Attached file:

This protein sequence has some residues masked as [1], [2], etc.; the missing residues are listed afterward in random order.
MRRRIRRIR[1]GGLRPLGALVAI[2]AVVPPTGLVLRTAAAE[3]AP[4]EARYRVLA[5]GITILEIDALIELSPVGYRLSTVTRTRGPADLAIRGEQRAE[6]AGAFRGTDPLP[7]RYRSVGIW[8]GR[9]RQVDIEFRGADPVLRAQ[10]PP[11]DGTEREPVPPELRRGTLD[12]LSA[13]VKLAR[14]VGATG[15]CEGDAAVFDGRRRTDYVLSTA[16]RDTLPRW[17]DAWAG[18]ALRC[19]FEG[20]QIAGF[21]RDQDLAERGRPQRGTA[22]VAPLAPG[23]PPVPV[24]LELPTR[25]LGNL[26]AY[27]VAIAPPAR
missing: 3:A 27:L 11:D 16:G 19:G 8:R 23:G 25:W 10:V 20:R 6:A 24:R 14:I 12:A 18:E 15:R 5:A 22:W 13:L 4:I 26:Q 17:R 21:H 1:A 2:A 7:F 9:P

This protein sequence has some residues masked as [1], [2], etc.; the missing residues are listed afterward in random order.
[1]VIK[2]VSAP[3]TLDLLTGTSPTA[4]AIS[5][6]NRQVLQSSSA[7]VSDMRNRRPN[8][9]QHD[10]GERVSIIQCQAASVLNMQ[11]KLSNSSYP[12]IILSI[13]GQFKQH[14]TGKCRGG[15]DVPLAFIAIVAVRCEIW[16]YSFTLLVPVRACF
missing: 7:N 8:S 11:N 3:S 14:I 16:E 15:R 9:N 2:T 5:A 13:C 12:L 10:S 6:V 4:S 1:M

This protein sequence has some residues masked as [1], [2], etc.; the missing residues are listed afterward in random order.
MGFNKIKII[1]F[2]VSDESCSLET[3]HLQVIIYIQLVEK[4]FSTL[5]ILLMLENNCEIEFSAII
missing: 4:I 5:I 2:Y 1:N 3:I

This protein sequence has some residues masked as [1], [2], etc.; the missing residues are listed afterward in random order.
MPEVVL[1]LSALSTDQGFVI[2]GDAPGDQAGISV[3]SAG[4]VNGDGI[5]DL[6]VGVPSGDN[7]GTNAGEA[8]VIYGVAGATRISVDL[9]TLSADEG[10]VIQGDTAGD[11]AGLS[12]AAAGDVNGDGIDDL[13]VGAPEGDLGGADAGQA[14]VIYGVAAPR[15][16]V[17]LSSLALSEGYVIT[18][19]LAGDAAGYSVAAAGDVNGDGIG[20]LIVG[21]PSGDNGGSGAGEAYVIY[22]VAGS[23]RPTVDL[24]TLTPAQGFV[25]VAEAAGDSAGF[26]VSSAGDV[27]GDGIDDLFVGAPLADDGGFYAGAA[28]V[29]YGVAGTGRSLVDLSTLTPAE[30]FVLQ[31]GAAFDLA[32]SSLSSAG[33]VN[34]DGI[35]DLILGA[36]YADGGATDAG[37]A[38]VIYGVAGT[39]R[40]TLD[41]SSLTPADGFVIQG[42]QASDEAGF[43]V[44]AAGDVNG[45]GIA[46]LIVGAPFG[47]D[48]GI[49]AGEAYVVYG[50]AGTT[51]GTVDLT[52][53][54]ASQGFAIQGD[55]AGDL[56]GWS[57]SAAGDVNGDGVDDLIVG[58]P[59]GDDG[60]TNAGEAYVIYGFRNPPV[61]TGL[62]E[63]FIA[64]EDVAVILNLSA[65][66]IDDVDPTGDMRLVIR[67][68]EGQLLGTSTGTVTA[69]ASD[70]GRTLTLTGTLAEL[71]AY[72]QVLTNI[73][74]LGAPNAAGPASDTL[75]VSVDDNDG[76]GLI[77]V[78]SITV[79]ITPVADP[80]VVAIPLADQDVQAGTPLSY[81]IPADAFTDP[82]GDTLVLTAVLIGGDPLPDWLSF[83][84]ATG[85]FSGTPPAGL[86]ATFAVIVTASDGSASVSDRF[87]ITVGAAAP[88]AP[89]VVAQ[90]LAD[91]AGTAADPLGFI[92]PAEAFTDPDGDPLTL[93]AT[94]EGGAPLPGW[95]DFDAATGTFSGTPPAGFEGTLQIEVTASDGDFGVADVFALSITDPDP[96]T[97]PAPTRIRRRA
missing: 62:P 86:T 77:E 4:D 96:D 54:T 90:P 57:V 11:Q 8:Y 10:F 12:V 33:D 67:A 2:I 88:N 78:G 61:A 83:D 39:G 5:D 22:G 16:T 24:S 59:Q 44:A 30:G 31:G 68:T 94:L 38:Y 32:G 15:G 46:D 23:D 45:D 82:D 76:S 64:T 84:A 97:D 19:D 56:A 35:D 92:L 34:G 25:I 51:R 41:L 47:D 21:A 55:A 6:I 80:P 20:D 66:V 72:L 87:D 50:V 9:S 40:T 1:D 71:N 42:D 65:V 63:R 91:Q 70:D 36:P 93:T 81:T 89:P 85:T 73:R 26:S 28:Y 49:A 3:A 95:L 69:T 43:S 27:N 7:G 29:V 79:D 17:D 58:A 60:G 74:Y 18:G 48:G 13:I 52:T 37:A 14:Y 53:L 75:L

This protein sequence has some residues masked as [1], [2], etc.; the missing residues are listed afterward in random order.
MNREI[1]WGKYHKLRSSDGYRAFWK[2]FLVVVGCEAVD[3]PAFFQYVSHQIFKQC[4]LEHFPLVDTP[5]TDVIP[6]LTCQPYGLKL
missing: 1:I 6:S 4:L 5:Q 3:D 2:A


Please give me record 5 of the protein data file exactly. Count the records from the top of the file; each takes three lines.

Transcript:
This protein sequence has some residues masked as [1], [2], etc.; the missing residues are listed afterward in random order.
MNREI[1]WGKYHKLRSSDGYRAFWK[2]FLVVVGCEAVD[3]PAFFQYVSHQIFKQC[4]LEHFPLVDTP[5]TDVIP[6]LTCQPYGLKL
missing: 1:I 6:S 4:L 5:Q 3:D 2:A